By Joe Toft
September 15, 2022 - Beginning as a surface mining operation in 1973, when Unit 1 of the San Juan Generating Station came online, the San Juan and La Plata mines have been the sole supplier of coal to the San Juan Generating Station for nearly five decades. At its peak, the four units of the San Juan Generating Station produced 1848 MW of electricity for millions of households and countless businesses across New Mexico, Arizona, California, and Utah.
Eventually transitioning to an underground operation with a longwall mining system, San Juan mine has been ‘home’ to thousands of employees over the years, and has played a transformational role in the prosperity and commercial development of the surrounding communities. According to Martin Purvis, Westmoreland’s CEO, the discussion is no longer about policy debates surrounding the generating station and mine, but about finally saying: “Thank you.” “Ignoring all the rights, wrongs, and arguments about the premature closure of this amazing facility, we as a company want to make sure that we say thank you to the men, women and communities that have worked together so effectively over the years, to make this mine and generating station a bedrock of power supply in the Southwestern United States,” says Purvis.
Steve Pierro, the mine’s General Manager is one of those people. Pierro, who is retiring after 40 plus years in mining to spend more time with his wife, eight children, and 33 grandchildren, agrees and reflects fondly back on the mine’s performance as well as his time there. “It is hard to see the mine close,” he says, “but as I look back on all we accomplished and all the incredible people I’ve had a chance to work with, I can’t help but be extremely proud of our outstanding track record at this operation. We have put a lot of people from all walks of life to work. We have injected millions of dollars back into the local economy – as well as millions of dollars to local and national charities. We have provided countless educational and training opportunities to our workers so they could improve their lives and those of their families. And, to top it all off, we have had one of the top safety and compliance records in North America. That’s really something to be proud of.”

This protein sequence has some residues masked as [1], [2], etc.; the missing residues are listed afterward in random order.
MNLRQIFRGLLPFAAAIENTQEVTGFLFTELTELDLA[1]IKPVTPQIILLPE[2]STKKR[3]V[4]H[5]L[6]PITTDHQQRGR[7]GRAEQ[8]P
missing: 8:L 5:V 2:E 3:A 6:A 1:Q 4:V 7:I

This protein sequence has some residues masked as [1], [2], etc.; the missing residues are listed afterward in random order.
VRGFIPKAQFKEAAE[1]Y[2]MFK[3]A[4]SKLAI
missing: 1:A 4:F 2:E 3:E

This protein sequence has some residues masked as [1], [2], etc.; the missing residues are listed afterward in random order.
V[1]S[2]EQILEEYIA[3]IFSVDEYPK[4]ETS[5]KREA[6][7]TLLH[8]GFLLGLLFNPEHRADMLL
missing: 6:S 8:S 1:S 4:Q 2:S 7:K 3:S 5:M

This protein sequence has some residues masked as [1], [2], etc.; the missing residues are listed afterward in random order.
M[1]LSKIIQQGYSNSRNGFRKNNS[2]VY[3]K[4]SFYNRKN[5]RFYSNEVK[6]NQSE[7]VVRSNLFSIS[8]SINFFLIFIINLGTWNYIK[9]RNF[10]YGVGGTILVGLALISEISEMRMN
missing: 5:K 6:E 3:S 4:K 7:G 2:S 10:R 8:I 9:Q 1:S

But, as Pierro points out, none of that would have ever been possible without one key element – that is, people. “I think it’s important to remember that we are a very diverse community of people who came here and made this mine and power plant work . . . from young people coming to us from the Navajo Nation who were just starting out, to experienced longwall operators, to foreman and supervisors, to engineers and environmental technicians, to the hundreds of vendors and suppliers from this community and across the globe. We need to remember that all of them have had an important role in powering the economic development of the Western United States over the past 50 years.”
James Pile, an engineer who came to San Juan from the United Kingdom, agrees with Pierro’s sentiment but has a slightly different focus – his own quality of life and that of his family. “I can’t tell you enough how truly grateful I am to this mine,” says Pile. “In the 24 years I have been here, it has given me and my family financial and educational opportunities, as well as a standard of living well above the one we could have expected had we stayed in the UK.”